Influence of Meal Pattern on the Thermic Effect of Food

An irregular meal pattern (i.e. 3 meals on one day, 9 meals the next day, 6 meals the next day, etc...) has been shown to induce a significantly lower thermic effect of food than a regular meal pattern (i.e. a consistent 6 meals per day) that has the same total amount of calories.

Farshchi HR, Taylor MA, Macdonald IA. Decreased thermic effect of food after an irregular compared with a regular meal pattern in healthy lean women. Int J Obes Relat Metab Disord. 2004 May;28(5):653-60.

Influence of Body Composition on the Thermic Effect of Food

Body composition, or more specifically body fat percentage, has been shown to be a significant determinant of how active the thermic effect of food will be within a given individual. Lean people have a thermic effect of food that is approximately 2 to 3 times greater than obese people during rest, after exercise, and during exercise.

Segal KR, Gutin B, Albu J, Pi-Sunyer FX. Thermic effects of food and exercise in lean and obese men of similar lean body mass. Am J Physiol. 1987 Jan;252(1 Pt 1):E110-7.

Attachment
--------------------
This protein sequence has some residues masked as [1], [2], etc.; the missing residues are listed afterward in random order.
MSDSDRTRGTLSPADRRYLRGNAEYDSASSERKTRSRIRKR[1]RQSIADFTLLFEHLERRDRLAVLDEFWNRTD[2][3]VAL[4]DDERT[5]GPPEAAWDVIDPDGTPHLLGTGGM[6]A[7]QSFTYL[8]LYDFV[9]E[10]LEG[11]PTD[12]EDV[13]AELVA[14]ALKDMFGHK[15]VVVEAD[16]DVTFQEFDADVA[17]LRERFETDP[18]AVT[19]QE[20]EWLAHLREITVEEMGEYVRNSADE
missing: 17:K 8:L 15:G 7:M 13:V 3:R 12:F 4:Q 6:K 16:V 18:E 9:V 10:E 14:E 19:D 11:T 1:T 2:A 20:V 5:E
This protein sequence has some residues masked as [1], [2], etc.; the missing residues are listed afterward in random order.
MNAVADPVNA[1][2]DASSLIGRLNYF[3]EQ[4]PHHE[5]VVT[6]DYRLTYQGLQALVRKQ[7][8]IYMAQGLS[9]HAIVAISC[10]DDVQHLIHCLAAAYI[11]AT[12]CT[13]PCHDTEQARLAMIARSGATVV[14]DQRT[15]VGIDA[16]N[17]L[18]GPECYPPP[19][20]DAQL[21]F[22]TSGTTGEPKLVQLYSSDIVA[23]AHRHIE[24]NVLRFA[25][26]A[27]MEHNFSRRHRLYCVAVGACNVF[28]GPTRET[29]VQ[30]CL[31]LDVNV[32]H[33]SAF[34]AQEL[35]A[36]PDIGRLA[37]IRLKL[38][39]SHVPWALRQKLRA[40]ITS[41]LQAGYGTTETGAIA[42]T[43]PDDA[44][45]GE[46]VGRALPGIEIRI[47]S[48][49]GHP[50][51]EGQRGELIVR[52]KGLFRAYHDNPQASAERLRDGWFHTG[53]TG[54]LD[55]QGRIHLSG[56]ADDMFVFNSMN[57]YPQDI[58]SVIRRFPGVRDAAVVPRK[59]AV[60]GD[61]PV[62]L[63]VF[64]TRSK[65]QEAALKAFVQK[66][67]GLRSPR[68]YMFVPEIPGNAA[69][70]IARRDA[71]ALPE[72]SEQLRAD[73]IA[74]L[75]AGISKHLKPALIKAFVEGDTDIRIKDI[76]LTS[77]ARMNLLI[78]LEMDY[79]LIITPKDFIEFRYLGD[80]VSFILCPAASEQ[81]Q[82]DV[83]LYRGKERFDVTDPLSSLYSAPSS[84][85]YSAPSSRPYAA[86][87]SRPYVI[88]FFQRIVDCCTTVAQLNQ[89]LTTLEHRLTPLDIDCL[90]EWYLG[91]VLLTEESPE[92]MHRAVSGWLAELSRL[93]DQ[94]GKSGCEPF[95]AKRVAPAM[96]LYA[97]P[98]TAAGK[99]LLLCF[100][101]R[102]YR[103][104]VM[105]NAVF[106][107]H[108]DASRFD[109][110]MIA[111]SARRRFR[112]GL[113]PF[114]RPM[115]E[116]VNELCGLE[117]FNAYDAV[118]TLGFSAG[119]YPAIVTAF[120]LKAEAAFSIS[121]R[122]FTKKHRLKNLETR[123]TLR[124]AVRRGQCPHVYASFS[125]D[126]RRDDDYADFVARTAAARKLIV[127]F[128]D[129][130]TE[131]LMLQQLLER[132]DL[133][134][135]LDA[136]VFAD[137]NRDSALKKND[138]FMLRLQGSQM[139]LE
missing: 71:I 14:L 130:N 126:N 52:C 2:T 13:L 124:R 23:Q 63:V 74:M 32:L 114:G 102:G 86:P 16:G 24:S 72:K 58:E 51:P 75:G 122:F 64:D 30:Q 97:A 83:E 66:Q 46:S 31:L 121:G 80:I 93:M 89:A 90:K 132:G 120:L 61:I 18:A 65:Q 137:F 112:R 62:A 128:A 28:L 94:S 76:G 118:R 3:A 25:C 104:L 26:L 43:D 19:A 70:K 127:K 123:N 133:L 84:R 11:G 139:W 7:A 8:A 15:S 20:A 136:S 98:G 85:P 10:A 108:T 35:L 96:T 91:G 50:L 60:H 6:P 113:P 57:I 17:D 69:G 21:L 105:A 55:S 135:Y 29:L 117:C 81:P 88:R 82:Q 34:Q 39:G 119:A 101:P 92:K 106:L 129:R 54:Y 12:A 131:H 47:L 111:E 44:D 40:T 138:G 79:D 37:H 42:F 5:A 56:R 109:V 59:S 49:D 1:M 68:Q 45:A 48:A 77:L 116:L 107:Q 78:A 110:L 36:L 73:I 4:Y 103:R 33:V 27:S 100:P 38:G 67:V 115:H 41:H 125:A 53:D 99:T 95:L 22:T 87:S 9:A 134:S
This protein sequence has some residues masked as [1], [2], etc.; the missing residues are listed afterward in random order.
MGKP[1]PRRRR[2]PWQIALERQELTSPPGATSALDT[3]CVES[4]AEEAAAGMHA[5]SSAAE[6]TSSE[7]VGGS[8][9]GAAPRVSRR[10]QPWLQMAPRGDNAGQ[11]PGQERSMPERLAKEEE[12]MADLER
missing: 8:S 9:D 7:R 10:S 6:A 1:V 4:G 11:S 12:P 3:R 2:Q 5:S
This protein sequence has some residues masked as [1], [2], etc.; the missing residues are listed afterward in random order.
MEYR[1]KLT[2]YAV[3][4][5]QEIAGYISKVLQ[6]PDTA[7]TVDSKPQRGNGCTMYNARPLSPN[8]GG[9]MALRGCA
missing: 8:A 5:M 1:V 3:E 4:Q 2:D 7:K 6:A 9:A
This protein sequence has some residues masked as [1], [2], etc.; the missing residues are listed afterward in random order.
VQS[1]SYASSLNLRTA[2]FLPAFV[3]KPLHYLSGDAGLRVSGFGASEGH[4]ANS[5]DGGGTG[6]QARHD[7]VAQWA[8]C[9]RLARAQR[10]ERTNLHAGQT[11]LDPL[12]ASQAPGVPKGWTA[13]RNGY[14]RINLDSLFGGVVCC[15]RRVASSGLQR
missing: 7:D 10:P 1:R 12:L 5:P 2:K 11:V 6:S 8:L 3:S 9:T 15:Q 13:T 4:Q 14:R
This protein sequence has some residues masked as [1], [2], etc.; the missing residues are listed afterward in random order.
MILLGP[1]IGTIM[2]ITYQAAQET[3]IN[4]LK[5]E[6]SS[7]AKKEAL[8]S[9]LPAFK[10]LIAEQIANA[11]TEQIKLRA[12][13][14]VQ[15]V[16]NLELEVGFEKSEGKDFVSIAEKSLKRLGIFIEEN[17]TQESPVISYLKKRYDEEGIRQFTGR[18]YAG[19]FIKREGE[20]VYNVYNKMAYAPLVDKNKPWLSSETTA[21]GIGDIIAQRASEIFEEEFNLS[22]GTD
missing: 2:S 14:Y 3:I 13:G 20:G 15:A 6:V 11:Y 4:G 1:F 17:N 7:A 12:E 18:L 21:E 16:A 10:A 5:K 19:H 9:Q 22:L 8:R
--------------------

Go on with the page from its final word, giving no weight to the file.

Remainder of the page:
Final Thoughts on the Thermic Effect of Food

Given all the information above, it seems as though you truly can increase your metabolic rate by adopting habits that will enhance the thermic effect of food. But the question is, should you do this? To be honest, it is really not worthwhile to make modifications to your eating habits with the sole intent of optimizing the thermic effect of food. If you managed to do it the effects would be minimal at best. A combination of healthy diet and exercise, to control your caloric balance, is always the best approach to losing and/or maintaining a healthy weight.